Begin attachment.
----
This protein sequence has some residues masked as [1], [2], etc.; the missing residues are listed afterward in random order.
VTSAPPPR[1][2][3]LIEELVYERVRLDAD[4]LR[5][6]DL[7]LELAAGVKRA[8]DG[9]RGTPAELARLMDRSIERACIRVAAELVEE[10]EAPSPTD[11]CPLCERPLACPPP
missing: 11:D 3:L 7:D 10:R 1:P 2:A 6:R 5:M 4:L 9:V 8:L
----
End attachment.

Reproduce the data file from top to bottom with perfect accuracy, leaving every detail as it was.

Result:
This protein sequence has some residues masked as [1], [2], etc.; the missing residues are listed afterward in random order.
VTSAPPPR[1][2][3]LIEELVYERVRLDAD[4]LR[5][6]DL[7]LELAAGVKRA[8]DG[9]RGTPAELARLMDRSIERACIRVAAELVEE[10]EAPSPTD[11]CPLCERPLACPPP
missing: 11:D 3:L 7:D 10:R 1:P 2:A 6:R 5:M 4:L 9:V 8:L